Shortly after I graduated, I accepted a job with General Mills. Like many people starting a new job in a new place, I was completely lost in the building. This older man saw me stumbling around and said, "Young man... you look lost. How can I help?" I asked him if he could help me find my way back to the marketing department. He pointed the way and said, "So you work in the marketing department. If there is one thing that I want to leave you with is that you've got to give it all you've got." We then went our separate ways. Ultimately, I saw this man's picture a couple of weeks later and discovered that he was Jim McFarland, the CEO and Chairman of General Mills. Those five words inspired me to lean into my work with greater intensity. I carry them with me today.
I had been with General Mills for six months and I was up for my first performance review. I was struggling to hit the ground running. I had never worked in an office environment before in my life. Here I was, unmistakably a rookie. During the performance review, my manager offered this observation, "Doug, you are clearly very determined to contribute here but, quite frankly, your work is very mediocre." That comment, in and of itself, was something I was able work through. Next, I was to receive feedback from my boss's boss. In this case, he had written six words down on a piece of paper to be read to me. Those words were, "You should look for another job." This was the first performance review I had received in my life and my boss's boss, whom I thought was a god, just told me to go look for another job. He wasn't inclined to give me the time of the day or the benefit of the doubt. I was devastated and very anxious but ultimately I played through it. Those six words reminded me that the corporate journey is not for the faint of heart. You must bring great resolve to your work. It's not all a bed of roses.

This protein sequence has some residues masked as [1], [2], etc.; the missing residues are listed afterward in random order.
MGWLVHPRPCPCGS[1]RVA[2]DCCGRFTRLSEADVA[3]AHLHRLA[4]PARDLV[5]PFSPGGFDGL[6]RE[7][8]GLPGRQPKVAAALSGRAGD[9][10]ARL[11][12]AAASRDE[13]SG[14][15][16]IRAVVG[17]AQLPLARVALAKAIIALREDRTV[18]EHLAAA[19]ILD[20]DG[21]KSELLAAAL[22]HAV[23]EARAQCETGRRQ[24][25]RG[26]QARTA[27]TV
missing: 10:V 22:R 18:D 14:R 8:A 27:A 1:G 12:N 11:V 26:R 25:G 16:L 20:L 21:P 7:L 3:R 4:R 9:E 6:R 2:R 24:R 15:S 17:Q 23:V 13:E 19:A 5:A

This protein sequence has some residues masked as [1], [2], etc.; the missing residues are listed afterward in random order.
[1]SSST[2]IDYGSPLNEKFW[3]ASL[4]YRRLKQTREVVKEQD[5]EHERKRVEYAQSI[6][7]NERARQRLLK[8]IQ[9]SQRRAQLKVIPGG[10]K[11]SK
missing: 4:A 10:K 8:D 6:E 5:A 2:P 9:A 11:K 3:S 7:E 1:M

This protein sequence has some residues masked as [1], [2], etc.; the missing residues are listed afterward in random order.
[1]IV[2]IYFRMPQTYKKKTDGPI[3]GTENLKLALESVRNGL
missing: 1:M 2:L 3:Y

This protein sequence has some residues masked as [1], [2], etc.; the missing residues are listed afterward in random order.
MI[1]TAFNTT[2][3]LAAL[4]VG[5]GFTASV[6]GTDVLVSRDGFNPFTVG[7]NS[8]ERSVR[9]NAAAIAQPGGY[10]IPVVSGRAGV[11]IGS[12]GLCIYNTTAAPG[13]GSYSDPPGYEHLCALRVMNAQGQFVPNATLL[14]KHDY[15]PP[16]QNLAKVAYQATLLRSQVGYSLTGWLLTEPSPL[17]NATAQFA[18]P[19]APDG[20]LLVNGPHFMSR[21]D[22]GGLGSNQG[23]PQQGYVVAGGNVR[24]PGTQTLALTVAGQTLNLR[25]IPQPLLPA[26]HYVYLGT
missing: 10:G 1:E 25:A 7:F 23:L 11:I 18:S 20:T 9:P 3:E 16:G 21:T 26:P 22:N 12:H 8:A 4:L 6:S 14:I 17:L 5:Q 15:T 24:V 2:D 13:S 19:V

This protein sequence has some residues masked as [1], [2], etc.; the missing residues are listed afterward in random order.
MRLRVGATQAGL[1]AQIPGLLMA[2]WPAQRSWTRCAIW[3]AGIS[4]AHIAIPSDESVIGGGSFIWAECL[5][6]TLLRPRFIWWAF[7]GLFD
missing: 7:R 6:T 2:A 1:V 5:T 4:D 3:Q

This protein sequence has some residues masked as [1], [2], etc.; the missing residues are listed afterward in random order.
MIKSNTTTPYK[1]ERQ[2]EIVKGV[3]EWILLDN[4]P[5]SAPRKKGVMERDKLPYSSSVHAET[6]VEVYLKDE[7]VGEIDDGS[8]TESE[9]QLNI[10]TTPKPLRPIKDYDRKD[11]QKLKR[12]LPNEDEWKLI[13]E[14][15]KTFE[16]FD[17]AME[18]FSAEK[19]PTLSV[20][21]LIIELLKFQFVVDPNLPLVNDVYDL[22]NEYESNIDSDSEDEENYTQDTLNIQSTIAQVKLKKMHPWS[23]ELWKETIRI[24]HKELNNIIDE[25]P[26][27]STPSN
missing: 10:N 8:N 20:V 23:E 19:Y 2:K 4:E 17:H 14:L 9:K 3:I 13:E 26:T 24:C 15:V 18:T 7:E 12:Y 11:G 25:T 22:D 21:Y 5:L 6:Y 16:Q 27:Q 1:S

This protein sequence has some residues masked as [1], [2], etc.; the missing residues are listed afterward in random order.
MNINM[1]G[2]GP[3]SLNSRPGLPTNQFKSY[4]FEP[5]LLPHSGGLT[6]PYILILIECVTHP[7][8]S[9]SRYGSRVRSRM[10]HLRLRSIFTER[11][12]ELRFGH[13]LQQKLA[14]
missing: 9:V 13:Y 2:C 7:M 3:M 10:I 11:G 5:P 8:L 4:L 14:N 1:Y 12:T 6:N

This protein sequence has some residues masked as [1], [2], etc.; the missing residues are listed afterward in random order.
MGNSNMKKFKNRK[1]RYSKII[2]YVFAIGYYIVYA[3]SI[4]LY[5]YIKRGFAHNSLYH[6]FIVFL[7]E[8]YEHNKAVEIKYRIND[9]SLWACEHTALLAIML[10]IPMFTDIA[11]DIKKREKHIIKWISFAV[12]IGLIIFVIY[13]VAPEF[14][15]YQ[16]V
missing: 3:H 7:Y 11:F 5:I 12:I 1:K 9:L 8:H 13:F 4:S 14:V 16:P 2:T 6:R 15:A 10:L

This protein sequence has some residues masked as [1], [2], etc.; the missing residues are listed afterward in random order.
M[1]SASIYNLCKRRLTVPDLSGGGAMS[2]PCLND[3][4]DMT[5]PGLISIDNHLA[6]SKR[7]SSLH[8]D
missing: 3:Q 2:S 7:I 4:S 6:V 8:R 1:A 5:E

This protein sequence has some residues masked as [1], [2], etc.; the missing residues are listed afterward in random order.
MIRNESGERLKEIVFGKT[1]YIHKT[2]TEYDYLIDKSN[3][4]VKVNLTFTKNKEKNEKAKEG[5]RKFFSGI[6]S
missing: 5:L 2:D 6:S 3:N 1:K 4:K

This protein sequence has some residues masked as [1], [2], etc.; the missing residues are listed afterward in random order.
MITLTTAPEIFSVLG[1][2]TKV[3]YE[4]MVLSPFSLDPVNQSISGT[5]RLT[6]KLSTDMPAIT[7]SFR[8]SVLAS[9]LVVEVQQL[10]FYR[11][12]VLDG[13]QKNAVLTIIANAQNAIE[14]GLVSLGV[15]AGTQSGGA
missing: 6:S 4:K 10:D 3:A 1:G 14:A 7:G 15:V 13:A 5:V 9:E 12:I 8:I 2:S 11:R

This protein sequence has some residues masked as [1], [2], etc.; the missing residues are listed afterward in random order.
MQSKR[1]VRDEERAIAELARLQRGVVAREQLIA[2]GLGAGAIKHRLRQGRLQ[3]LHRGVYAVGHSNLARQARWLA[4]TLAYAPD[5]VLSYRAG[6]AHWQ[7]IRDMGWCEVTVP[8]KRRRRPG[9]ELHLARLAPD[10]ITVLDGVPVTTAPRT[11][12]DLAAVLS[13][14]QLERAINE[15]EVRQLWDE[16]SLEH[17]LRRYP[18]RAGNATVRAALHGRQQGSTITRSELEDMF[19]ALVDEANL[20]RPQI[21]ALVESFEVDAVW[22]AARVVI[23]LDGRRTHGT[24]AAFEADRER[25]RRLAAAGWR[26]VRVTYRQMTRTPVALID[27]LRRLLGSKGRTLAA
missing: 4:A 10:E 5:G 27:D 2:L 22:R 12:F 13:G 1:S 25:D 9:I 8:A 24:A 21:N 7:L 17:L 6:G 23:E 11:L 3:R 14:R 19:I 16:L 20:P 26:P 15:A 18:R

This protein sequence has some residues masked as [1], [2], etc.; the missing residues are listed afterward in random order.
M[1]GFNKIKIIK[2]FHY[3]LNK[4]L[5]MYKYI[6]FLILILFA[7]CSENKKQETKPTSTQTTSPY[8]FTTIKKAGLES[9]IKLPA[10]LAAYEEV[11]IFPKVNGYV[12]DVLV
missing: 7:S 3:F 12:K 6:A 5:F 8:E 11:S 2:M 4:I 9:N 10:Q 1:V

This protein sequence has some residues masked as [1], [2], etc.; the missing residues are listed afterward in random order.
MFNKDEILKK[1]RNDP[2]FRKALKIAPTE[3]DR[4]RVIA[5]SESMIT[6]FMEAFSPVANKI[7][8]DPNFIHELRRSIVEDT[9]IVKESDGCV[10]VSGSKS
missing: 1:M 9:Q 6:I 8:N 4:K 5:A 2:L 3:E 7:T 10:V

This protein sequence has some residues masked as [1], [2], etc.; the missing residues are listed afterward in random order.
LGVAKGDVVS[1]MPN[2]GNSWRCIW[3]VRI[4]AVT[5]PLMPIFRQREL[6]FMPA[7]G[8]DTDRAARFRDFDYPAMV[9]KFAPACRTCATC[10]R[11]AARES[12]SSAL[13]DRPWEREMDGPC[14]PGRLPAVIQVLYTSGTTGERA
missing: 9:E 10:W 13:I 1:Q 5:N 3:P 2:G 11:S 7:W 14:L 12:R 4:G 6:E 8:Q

I persevered through some difficult times as I was starting up my career and I was promoted to Product Manager at General Mills in a very timely way. Within 48 hours of that promotion, I received a call from my wife's grandfather, Mr. R. T. Johnstone. R.T., a man I admired greatly, said, "I'm so proud of you."Those five words of encouragement reminded me that I was not alone on this journey, as difficult as it was. My family was, is and will always be with me. Those words ring in my ears to this day.
After six years of working in the General Mills food group, I transferred over to the General Mills toy group. Three years in, I lost my job. I've shared this experience in great detail here before. After I was let go from General Mills, I went to an outplacement counselor; a man by the name of Neil MacKenna. Every time Neil would answer the phone he would say, "Hello, this is Neil MacKenna, how can I help?" With those four words, "How can I help?" Neil changed my entire work life. He helped me see beyond my own agenda to discover the fulfillment of starting every interaction with a desire to be helpful. This was a very powerful lesson, delivered in four words. It took all of two seconds.
On July 2, 2009, I was involved in a very serious automobile accident. I was traveling to my home in Northern New Jersey for the Fourth of July weekend. I was in the back of a Lincoln Navigator asleep with my seat belt on when, while going at least 70 miles an hour, we ran into the back of a stopped dump truck on the New Jersey Turnpike. It was a very serious accident. I was taken to a nearby trauma center and went through an extensive array of surgical procedures. Understandably, I was pretty much out of it for 24 hours. When I woke up in the intensive care unit my wife, Leigh, who had been helping my daughter move into her apartment in Washington D.C., was right by my side. And all she said were three words. She said, "I'm right here." Those three words, said in one second, connected me in a powerfully indescribable way with my wife and my recovery. I'll never forget the moment.